March 4, 2020
After diving deep into theatre opportunities at MCLA, Elizabeth Cardaropoli '12 has gone on to teach drama throughout New England, and is an actor and a board co-chair at Advice to the Players, a New Hampshire-based Shakespeare company.
When people find something they really love, they’ll often dive in head first. During her time at MCLA, Elizabeth Cardaropoli ’12 did just that, taking advantage of the College’s drama clubs and Berkshire County’s top-caliber theater companies to immerse herself in what she loves most.
The theater and arts management double major from East Longmeadow, Mass., said she threw herself into as much as possible during her four years in North Adams. “I was in as many mainstage productions as I could be in. In my freshman year, I was one of the first students in both a mainstage and a Yorick production at the same time,” she said. During her senior year, she both co-directed Yorick’s production of “A Midsummer Night’s Dream” and played the starring role in “Hedda Gabler.” “It was all theater, all the time,” she said.
While in school, Cardaropoli took an arts management internship with a theater company each summer, first at the box office at Barrington Stage Company, then in the publicity department at Williamstown Theatre Festival. “I went to MCLA because they were one of the only state schools in Massachusetts with an arts management major,” she said.
After graduating, Cardaropoli spent three years acting, working, and training at Shakespeare & Company in Lenox, Mass. She said being on the executive board of Yorick and taking advantage of summer internships helped her succeed in her first job out of college. She started a relationship between Yorick and Shakespeare & Company, setting up workshops for the students with Shakespeare & Company’s then-director of training, the late Dennis Krausnick, whom Cardaropoli considered a mentor.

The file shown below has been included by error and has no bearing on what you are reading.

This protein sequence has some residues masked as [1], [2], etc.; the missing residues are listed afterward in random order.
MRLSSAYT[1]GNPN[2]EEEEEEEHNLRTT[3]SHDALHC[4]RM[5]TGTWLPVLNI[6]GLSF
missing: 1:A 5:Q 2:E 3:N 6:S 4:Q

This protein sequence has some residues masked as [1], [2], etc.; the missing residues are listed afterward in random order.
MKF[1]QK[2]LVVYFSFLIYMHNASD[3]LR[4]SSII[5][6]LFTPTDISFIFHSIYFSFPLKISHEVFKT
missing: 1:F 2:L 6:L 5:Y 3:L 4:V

Cardaropoli has gone on to teach drama throughout New England, and is an actor and a board co-chair at Advice to the Players, a New Hampshire-based Shakespeare company. In 2016, Cardaropoli made her Off-Broadway debut in Lord Byron’s “Werner” at the Davenport Theatre Loft, and was recently seen at Theatre 80 at St. Marks in “The Spyglass Seven,” a period piece that explored the romantic life of Edgar Allan Poe.
Cardaropoli currently resides in Boston, where she works at the Boston Tea Party Ships and Museum with four fellow MCLA graduates. “My 12-year-old self would be over the moon,” she said about her current acting gig. “We are costumed in accurate 18th century clothing.” She and other costumed interpreters lead tours where visitors can reenact the experience of the original “destruction of the tea,” throwing replicas into the Boston Harbor. The guides stay in character as they teach visitors about the repercussions that led to the Revolutionary War, but are allowed to make witty comments, drawing connections between then and now.
Cardaropoli enjoys encouraging guests to feel like they’re part of history. “I’ve always enjoyed educational theater, making it a human experience for others,” she said. “Instead of just saying ‘These are the facts,’ this is more of a hands-on, interactive experience.”
Her love of history extends into her spare time, where she studies historical grave iconography, focusing on early New England cemeteries and burial grounds. Time spent in graveyards led organically to an interest in the Death Positive and Green Burial movements. Cardaropoli became a funeral celebrant in 2017, and now uses her theater skill set to help people at one of the hardest times in their lives.
“You learn empathy from acting,” she said. “There’s a lot of overlap between the rituals of theater and that of funerals. I found that in both my theater training and my work as a celebrant we acknowledge a common root between ceremony and storytelling.”
Are you an MCLA student, alum, or faculty member? Do you want MCLA to share your story? Please email Creative and Brand Strategy Manager Francesca Olsen at Francesca.Olsen@mcla.edu.